Network File System (NFS) is a distributed file system protocol that allows a user on a client node to access files residing on a server node over network much like local storage is accessed. Today in this blog, I will share how to set up both NFSv4 server and client on CentOS7 and run PG on it.
First, install the NFS server components by
$ yum install nfs-utils
This will install
nfs process on the server machine in which we can go ahead to enable and start the NFS server
$ systemctl enable nfs $ systemctl start nfs
Create a directory that will be mounted by NFS clients
In /etc/exports, add a new record like below
This line is allowing a client having IP address of X.X.X.X to mount the directory at
/home/myserveruser/sharedir and can do read and write as specified by
rw option. For all possible options, refer to the blog here for definition of each options used. This directory will be used to initialized PostgreSQL database cluster by a NFS client over the network.
If more than one client/host will mount the same directory, you will need to include them in
/etc/exports as well.
/home/myserveruser/sharedir X.X.X.X(rw,sync,no_subtree_check,no_root_squash) /home/myserveruser/sharedir A.A.A.A(rw,sync,no_subtree_check,no_root_squash) /home/myserveruser/sharedir B.B.B.B(rw,sync,no_subtree_check,no_root_squash)
Then, we are ready to restart the NFS service to take account the new changes in
$ systemctl restart nfs
Record the userid and groupid of the user associated with the directory to be exported to client. For example, userid = 1009, groupid = 1009
$ id myserveruser
You may also want to ensure that the firewall on centos7 is either disabled or set to allow the NFS traffic to passthrough. You can check the firewall status and add new port to be allowed with the following commands:
$ sudo firewall-cmd --zone=public --list-all $ firewall-cmd --permanent --zone=public --add-port=2049/tcp $ firewall-cmd --permanent --zone=public --add-port=2049/udp $ firewall-cmd --reload
First, install the NFS client components by
$ yum install nfs-utils
Create a directory on the client side that will be used as the mount point to the NFS server
$ mkdir /home/myserveruser/sharedir
Since PostgreSQL cannot be run as
root user, we need a way to mount the remote NFS without root privileges. To do that, we need to add one more entry in
Y.Y.Y.Y:/home/myserveruser/sharedir /home/myclientuser/mountpoint nfs rw,noauto,user 0 0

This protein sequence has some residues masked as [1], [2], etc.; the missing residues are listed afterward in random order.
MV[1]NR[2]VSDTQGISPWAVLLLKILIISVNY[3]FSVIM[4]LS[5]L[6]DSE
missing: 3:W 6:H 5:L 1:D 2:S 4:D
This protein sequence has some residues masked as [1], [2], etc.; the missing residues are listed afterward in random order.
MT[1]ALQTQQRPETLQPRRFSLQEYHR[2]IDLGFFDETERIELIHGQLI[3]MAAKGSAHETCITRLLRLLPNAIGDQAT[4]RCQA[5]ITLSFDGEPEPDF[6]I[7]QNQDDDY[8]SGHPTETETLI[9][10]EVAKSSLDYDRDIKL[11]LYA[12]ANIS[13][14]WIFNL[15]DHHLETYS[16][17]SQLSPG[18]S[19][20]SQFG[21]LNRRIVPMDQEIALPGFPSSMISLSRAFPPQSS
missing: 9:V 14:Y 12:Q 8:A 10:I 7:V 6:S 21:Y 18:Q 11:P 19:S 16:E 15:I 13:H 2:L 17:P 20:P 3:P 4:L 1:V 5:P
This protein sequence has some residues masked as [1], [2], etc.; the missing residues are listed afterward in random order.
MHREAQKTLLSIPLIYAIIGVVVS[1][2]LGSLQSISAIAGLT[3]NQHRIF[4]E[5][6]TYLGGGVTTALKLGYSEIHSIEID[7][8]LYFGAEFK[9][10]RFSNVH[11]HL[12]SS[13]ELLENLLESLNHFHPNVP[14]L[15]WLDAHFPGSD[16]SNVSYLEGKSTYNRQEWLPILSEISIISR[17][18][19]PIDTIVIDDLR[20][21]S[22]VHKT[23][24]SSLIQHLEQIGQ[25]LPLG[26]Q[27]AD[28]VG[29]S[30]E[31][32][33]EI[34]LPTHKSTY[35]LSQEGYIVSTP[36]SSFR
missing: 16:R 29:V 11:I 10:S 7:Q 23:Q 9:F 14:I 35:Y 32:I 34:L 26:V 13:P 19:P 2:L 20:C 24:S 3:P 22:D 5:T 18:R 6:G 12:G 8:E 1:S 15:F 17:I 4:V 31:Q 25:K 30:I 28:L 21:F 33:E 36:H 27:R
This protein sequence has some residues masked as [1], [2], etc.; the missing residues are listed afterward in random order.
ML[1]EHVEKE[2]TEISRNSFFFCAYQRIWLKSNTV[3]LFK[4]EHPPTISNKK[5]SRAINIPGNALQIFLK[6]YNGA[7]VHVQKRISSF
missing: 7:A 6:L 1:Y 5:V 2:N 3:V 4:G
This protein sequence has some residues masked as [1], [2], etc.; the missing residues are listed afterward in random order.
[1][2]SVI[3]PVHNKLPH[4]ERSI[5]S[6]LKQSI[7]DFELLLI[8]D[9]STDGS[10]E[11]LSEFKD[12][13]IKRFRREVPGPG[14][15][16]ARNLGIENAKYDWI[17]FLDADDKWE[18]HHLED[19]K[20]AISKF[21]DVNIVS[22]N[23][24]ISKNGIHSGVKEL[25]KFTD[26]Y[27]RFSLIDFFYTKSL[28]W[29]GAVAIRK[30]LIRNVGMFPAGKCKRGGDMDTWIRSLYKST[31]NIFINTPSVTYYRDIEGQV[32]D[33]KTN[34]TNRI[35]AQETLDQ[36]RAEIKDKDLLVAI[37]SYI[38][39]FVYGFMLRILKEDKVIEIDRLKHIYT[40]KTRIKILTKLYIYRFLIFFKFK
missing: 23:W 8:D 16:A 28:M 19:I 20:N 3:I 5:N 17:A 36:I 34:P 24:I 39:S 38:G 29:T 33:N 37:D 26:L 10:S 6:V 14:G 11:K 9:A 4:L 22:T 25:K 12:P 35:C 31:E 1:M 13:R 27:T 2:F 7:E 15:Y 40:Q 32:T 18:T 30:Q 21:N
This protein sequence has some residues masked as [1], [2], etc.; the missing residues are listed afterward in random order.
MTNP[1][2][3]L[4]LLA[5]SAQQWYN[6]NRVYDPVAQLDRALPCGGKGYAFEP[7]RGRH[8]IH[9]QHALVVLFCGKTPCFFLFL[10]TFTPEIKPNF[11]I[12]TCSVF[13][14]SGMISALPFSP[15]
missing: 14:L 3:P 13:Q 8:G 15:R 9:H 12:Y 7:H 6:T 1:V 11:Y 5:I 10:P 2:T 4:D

where Y.Y.Y.Y is the IP address of the NFS server that client will connect to,
nfs is the type of file system we will mount as,
rw means read and write,
noauto means the mount point will not be mounted automatically at system startup and
user means this mount point can be mounted by a non-root user.
With this new line added to
/etc/fstab, you could try mounting it using
mount -a command or simply do a
Now, we need to match the
myserveruser on the NFS server side and
myclientuser on the NFS side. The user names do not have to be equal, but the userid and groupid must be equal to have the correct
permission to access the mounted directory,
To set the userid and groupid of the
$ usermod -u 1009 myclientuser $ groupmod -u 1009 myclientuser
1009 (as an example) is recorded on the NFS server side by the
Please note that the above commands will change the property of the specified user and that will also cause the tool to iteratively change all the files under
/home/myclientuser to be the same property given that it is owned by the specified user. This process may take a long time to complete. if you have a huge amount of data there, I would recommend creating a new user instead of changing the userid and groupid. Please note that files outside of specified user’s
/home directory will not be changed the properly, which means current user can no longer access them once userid and groupid have been changed.
With all the setup in place, we are now ready to mount NFS:
$ mount /home/clientuser/mountpoint
and the folder
mountpoint on NFS client side will now reflect to
sharedir folder on the NFS server
Finally, we can initialize a new database cluster on the mountpoint on the NFS client side
$ initdb -D /home/clientuser/mountpoint
and the initial database files should be physically stored on the NFS server side instead of NFS client. This may take longer than usual because the file I/Os are now done over the network via NFS.
Cary is a Senior Software Developer in HighGo Software Canada with 8 years of industrial experience developing innovative software solutions in C/C++ in the field of smart grid & metering prior to joining HighGo. He holds a bachelor degree in Electrical Engineering from University of British Columnbia (UBC) in Vancouver in 2012 and has extensive hands-on experience in technologies such as: Advanced Networking, Network & Data security, Smart Metering Innovations, deployment management with Docker, Software Engineering Lifecycle, scalability, authentication, cryptography, PostgreSQL & non-relational database, web services, firewalls, embedded systems, RTOS, ARM, PKI, Cisco equipment, functional and Architecture Design.